Today, the region ranks second only to Nordic Europe in terms of the percentage of women elected to parliamentary-level positions as seen in the figure above. While not democratic, Cuba counts an even larger share of female representatives with 43%.
It's possible that Sandra Colom de Torres or Zury Rios Montt will join the ranks of Latin American heads of state later this year, but even if neither of them does, Guatemala had made important strides in recent weeks as it relates to women occupying positions of power. In the last few weeks, women were appointed to the critical positions of Public Prosecutor and Comptroller General.
Claudia Paz y Paz was named Public Prosecutor and head of the Public Ministry for four years and will be in charge of the agency for criminal investigation and prosecution, while Nora Segura is the new Comptroller General, with a five-year term and will be in charge of auditing government expenditures, beginning with the 2011 budget, of 6.8 billion dollars.Paz y Paz and Segura join Blanca Stalling who President Colom reappointed as director of the Criminal Public Defense Institute, an institution that oversees the legal defense of accused criminals, and Heydi Gordillo, the secretary of the National Council for Migrant Services.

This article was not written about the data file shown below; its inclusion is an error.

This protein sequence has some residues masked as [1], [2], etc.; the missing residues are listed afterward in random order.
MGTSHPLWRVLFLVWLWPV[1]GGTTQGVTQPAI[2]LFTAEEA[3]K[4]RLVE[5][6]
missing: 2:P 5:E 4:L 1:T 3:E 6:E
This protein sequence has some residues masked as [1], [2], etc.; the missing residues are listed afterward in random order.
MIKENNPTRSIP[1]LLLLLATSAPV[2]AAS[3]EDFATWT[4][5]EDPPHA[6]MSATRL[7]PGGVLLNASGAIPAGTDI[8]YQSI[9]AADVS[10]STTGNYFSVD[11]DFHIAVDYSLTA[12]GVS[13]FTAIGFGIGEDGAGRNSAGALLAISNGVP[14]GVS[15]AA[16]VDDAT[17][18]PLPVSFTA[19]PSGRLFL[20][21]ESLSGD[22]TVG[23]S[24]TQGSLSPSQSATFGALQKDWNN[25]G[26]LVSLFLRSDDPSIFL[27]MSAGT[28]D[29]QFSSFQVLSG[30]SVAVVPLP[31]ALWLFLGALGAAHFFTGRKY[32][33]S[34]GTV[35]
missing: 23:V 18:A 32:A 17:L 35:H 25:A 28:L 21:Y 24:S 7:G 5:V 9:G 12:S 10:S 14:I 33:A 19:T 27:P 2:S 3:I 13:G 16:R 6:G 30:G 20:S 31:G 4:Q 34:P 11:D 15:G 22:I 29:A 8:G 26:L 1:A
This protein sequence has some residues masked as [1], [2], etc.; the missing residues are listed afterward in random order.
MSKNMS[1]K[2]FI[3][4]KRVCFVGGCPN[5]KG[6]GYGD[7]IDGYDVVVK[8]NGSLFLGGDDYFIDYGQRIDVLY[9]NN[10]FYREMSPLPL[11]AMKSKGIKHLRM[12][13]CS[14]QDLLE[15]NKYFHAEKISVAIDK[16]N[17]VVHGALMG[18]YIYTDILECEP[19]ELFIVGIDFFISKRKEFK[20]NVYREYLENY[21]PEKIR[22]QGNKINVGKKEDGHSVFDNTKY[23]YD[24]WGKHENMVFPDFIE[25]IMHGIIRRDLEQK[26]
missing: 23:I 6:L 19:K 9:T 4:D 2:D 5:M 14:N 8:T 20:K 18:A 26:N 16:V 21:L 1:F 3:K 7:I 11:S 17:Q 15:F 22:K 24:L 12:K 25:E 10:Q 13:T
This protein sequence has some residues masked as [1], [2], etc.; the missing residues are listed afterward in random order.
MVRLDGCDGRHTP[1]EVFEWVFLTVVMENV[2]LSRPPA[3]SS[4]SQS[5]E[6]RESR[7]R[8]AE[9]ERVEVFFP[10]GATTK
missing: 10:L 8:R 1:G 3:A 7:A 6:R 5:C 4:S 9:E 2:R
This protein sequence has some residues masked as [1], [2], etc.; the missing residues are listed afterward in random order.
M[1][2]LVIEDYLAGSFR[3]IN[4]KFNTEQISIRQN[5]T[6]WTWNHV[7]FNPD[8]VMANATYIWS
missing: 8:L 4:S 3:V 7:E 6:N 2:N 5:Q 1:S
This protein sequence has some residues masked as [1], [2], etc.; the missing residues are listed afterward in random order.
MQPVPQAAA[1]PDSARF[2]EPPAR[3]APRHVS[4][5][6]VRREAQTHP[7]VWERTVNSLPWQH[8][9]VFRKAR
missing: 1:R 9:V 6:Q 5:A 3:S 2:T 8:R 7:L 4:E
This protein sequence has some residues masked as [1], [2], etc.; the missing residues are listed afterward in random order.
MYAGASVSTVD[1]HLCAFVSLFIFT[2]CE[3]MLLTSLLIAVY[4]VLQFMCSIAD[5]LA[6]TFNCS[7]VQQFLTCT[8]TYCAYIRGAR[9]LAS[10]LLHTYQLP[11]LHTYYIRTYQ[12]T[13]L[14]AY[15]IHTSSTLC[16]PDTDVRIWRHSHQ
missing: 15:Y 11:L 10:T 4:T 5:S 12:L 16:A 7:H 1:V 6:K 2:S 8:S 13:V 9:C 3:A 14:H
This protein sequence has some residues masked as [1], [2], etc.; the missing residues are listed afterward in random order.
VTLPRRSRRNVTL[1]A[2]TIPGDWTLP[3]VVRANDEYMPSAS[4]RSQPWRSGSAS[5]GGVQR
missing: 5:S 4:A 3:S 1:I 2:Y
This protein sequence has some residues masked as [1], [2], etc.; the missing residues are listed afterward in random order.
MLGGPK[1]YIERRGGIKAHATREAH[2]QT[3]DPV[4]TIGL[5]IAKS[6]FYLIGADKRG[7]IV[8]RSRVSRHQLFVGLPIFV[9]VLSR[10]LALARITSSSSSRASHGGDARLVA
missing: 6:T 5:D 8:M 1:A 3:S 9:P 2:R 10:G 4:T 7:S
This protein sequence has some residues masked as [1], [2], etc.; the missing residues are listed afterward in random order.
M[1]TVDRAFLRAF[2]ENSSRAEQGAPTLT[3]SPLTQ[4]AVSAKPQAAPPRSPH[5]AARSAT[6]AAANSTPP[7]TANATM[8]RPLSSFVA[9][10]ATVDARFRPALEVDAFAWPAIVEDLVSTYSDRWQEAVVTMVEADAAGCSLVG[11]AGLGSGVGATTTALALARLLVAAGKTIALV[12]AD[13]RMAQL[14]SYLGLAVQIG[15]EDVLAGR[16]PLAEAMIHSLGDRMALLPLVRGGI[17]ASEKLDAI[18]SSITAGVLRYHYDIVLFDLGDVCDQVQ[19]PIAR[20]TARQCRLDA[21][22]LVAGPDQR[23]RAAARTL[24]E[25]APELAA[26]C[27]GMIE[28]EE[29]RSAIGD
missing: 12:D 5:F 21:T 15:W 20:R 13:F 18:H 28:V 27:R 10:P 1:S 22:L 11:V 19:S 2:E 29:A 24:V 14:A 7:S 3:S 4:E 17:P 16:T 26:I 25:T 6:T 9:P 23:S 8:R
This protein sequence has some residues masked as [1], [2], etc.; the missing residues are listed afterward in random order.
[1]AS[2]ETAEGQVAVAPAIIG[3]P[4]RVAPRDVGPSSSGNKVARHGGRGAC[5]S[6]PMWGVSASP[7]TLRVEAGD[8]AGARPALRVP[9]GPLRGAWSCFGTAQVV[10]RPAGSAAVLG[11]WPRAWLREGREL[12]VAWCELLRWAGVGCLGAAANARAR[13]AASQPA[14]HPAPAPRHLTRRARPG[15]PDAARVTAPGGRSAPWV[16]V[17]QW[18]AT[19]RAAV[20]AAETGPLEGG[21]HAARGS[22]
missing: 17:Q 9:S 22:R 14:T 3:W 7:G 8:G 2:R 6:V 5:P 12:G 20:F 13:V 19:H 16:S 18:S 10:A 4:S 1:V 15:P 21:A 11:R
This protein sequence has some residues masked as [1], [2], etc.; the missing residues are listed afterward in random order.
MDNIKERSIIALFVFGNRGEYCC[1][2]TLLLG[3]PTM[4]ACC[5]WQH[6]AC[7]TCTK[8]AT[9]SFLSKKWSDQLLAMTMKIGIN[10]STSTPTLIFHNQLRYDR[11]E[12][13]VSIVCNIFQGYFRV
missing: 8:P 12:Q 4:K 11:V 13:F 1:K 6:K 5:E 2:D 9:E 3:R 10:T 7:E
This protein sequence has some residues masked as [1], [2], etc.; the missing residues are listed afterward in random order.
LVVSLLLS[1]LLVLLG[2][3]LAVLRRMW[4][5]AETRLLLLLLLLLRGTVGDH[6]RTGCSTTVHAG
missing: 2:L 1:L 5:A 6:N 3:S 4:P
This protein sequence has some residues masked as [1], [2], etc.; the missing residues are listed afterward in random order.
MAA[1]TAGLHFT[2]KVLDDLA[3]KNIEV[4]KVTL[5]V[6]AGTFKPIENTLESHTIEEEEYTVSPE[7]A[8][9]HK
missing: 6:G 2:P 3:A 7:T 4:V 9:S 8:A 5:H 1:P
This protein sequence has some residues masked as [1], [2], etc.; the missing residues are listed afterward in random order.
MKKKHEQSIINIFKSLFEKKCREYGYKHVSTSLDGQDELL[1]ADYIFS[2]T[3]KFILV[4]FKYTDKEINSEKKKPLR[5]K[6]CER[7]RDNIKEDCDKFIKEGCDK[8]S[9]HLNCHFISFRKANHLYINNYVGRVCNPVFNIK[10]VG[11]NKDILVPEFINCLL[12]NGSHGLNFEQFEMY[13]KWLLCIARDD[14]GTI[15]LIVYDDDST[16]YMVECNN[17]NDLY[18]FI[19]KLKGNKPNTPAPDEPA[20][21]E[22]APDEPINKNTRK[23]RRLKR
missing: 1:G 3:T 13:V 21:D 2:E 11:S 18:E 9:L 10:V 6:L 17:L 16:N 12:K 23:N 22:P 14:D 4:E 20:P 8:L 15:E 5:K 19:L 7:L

While these are important appointments, women unfortunately still comprise only 12% of Congress and 2% of the country's mayors (as of 2009). In addition to the relative and absolute low number of female elected officials, Guatemala remains one of the most dangerous countries in in the world when it comes to violence against women.
El Periodico has a followup on the death of Emilia Margarita Quan Staackmann, a young thirty-three year old anthropologist killed in Huehuetenango last month (see here). Quan was one of 838 women killed under violent circumstances in Guatemala last year. According to CONAPREVI, violence against women has increased each of the last ten years in the country and they fear that the numbers will continue to rise.